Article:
Online subscription sales will end the day before each concert at noon. They will resume the day after the concert at noon.
What if I’m late?
As a courtesy to the performers and other audience members, patrons who are not seated when the performance begins will be asked to wait until our ushers determine an appropriate break in the performance for you to be seated.
What is the Scent Policy?
On behalf of those who have serious allergies, we respectfully ask that employees, guest artists and patrons refrain from wearing perfume, scented hairspray, cologne, scented deodorants, aftershave or other scented products in the venues.
What should I wear?
Whatever makes you comfortable. Some choose to dress up to make the occasion extra special, others dress purely for comfort. Wear whatever helps you enjoy the concert most.
What is the proper etiquette when attending a performance?
If you bring candies to reduce coughing, please unwrap them before entering the hall. You’d be surprised how loud that little ‘crackle’ can be!
Please refrain from talking during the performance … also try to avoid humming, singing or beating time. Leave that to the musicians on stage!
Please wait until intermission to search through your purse or packages.
Please watch your children to prevent them bumping or kicking the chair in front of you.
When do I clap?
Many works in classical music, such as a Beethoven symphony or Mozart piano concerto, have three or more movements or sections. A short pause usually falls in between each of them. It has become customary over time not to clap during these short pauses. Admittedly, sometimes it is awkward to avoid showing one’s appreciation after just one movement and if that happens, that’s fine with us. Terrific things are happening on stage! The reason for the short pause is that it allows the orchestra, the conductor, and the audience to relax, reflect and to prepare for the ‘transition’ to the new musical idea to come.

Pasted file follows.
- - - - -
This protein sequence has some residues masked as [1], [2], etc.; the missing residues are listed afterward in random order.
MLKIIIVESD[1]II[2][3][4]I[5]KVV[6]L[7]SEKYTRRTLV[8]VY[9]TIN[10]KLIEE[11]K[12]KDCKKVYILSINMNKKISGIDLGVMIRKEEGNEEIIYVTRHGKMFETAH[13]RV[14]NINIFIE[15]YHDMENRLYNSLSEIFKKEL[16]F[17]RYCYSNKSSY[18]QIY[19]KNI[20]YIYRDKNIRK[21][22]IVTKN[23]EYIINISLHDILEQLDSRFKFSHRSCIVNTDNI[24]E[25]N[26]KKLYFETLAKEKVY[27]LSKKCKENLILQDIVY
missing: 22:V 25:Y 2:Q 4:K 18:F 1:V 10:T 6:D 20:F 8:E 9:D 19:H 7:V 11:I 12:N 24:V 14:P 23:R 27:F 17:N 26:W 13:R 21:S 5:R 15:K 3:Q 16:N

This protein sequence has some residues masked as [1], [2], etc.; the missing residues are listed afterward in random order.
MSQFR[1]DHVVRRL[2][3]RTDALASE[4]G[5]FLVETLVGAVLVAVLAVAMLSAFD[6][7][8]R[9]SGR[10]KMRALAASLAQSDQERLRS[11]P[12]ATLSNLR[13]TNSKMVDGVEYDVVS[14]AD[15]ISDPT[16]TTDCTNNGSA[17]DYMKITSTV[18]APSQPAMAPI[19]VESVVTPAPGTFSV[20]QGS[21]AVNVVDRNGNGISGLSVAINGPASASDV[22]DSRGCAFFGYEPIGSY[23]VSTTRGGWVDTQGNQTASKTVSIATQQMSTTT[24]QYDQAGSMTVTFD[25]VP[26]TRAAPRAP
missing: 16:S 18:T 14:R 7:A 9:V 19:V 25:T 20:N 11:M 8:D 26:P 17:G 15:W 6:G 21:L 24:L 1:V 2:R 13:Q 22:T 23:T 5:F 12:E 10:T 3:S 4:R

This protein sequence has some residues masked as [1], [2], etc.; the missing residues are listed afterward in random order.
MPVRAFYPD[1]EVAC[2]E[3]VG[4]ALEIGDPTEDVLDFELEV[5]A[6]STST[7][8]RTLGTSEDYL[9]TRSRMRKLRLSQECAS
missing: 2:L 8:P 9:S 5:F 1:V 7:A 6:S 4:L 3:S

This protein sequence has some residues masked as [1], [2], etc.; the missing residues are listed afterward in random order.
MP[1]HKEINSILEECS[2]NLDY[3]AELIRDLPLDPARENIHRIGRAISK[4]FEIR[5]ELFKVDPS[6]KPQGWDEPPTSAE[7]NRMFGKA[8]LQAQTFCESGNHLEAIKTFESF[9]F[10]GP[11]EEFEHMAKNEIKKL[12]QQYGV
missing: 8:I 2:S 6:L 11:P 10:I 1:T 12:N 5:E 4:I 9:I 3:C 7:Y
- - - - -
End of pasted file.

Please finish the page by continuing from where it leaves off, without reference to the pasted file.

You may also just sit back, enjoy the music, and feel attuned to the response of the audience around you. You will know the piece has come to its final conclusion when the conductor lowers his or her baton onto the music stand, pauses, and slowly turns to the audience.
To find out the number of movements (and corresponding number of pauses) in a piece, turn to the “Program” page in your audience program. You will find that the subdivided movements of each piece of music are listed (usually indicated by tempo markings in Italian).
Sometimes at the end of a performance there may be an emotional moment of silence followed by appreciative applause, or a spontaneous eruption of roaring approval. Feel free to join in! Your response means the world to the orchestra and the musicians.
When should I arrive?
Doors open one hour before the performance time.
Give yourself plenty of time to get to the venue, to get parked, get your ticket and find your seat and read through the concert program.
For maximum enjoyment of the evening, we advise you to arrive and park between 30 -45 minutes before concert or pre-concert talk time.